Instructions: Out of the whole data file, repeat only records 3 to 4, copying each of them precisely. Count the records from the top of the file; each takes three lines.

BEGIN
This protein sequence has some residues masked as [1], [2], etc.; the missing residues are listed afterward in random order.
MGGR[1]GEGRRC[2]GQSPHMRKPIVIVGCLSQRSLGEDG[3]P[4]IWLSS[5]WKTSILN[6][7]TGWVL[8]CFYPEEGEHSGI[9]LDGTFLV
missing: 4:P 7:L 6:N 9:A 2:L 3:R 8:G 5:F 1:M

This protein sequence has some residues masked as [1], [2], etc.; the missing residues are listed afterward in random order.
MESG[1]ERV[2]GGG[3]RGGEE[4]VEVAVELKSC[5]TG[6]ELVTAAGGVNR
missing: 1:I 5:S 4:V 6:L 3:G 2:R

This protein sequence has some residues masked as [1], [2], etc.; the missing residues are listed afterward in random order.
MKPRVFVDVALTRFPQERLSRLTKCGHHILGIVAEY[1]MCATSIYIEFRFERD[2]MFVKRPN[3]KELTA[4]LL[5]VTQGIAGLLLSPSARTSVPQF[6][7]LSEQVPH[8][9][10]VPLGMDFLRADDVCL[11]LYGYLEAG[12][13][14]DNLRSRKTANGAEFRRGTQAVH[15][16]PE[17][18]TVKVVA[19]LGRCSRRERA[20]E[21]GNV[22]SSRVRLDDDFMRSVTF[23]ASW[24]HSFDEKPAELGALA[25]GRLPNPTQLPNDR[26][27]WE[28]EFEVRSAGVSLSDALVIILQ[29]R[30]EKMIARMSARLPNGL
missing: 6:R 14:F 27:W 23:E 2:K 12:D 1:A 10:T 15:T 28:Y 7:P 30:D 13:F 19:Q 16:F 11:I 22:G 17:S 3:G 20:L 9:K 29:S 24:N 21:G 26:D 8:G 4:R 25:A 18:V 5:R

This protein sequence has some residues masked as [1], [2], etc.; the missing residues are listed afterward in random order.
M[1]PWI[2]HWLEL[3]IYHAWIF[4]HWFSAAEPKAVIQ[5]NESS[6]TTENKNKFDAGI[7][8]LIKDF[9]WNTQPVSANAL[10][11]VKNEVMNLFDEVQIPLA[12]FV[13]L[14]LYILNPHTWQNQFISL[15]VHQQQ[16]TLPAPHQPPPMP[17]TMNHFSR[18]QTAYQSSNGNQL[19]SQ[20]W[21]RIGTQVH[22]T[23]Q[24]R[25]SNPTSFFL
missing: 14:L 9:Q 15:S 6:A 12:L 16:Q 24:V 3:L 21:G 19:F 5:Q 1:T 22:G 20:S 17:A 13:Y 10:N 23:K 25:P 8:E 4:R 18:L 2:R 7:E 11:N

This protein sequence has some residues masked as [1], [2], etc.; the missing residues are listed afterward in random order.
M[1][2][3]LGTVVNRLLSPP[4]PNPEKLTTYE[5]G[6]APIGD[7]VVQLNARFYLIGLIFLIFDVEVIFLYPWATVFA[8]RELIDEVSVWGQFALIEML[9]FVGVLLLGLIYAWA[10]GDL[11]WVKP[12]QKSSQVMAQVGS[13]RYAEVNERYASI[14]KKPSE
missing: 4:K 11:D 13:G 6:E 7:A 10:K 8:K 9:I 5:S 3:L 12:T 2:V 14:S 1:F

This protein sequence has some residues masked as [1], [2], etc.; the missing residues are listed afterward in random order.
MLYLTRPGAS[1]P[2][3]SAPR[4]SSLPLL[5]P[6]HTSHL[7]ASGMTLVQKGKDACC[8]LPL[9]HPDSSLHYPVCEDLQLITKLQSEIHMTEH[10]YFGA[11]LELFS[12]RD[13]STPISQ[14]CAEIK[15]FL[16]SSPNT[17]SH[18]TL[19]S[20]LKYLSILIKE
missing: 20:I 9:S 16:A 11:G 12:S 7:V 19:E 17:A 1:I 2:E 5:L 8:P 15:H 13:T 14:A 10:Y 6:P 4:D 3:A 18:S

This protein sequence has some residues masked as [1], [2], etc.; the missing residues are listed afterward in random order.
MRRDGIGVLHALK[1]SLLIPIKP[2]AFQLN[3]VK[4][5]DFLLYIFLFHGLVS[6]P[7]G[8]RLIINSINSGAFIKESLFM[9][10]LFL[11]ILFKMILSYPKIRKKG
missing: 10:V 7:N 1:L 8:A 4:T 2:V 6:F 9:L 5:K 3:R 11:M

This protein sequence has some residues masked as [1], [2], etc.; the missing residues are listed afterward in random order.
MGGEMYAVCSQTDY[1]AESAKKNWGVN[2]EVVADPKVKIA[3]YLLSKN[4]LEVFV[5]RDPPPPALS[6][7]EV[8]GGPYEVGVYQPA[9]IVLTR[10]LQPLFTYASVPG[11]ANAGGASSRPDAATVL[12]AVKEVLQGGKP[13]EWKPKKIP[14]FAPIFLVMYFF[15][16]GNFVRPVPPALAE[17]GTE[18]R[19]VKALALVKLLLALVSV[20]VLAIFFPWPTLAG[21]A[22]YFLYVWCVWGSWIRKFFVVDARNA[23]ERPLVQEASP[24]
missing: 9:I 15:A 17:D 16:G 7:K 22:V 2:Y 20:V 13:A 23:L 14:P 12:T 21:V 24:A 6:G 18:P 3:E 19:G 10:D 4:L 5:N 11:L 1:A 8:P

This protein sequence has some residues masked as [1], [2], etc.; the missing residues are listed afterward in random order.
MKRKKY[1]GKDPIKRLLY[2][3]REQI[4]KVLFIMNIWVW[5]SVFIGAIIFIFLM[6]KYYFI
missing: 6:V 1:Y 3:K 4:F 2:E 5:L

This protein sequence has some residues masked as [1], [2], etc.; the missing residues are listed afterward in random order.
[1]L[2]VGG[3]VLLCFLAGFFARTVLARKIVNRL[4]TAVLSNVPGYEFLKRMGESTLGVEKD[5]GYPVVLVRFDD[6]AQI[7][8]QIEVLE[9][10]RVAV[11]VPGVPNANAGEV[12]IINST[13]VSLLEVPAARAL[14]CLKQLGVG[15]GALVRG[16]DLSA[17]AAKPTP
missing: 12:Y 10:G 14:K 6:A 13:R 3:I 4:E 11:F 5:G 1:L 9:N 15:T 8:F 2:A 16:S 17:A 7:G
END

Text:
This protein sequence has some residues masked as [1], [2], etc.; the missing residues are listed afterward in random order.
MKPRVFVDVALTRFPQERLSRLTKCGHHILGIVAEY[1]MCATSIYIEFRFERD[2]MFVKRPN[3]KELTA[4]LL[5]VTQGIAGLLLSPSARTSVPQF[6][7]LSEQVPH[8][9][10]VPLGMDFLRADDVCL[11]LYGYLEAG[12][13][14]DNLRSRKTANGAEFRRGTQAVH[15][16]PE[17][18]TVKVVA[19]LGRCSRRERA[20]E[21]GNV[22]SSRVRLDDDFMRSVTF[23]ASW[24]HSFDEKPAELGALA[25]GRLPNPTQLPNDR[26][27]WE[28]EFEVRSAGVSLSDALVIILQ[29]R[30]EKMIARMSARLPNGL
missing: 6:R 14:F 27:W 23:E 2:K 12:D 1:A 10:T 15:T 28:Y 7:P 30:D 13:F 19:Q 16:F 11:I 22:G 17:S 3:G 20:L 9:K 29:S 24:N 21:G 26:D 8:G 4:R 25:A 18:V 5:R

This protein sequence has some residues masked as [1], [2], etc.; the missing residues are listed afterward in random order.
M[1]PWI[2]HWLEL[3]IYHAWIF[4]HWFSAAEPKAVIQ[5]NESS[6]TTENKNKFDAGI[7][8]LIKDF[9]WNTQPVSANAL[10][11]VKNEVMNLFDEVQIPLA[12]FV[13]L[14]LYILNPHTWQNQFISL[15]VHQQQ[16]TLPAPHQPPPMP[17]TMNHFSR[18]QTAYQSSNGNQL[19]SQ[20]W[21]RIGTQVH[22]T[23]Q[24]R[25]SNPTSFFL
missing: 14:L 9:Q 15:S 6:A 12:L 16:Q 24:V 3:L 21:G 19:F 5:Q 1:T 22:G 20:S 17:A 13:Y 10:N 23:K 25:P 8:E 4:R 18:L 2:R 7:E 11:N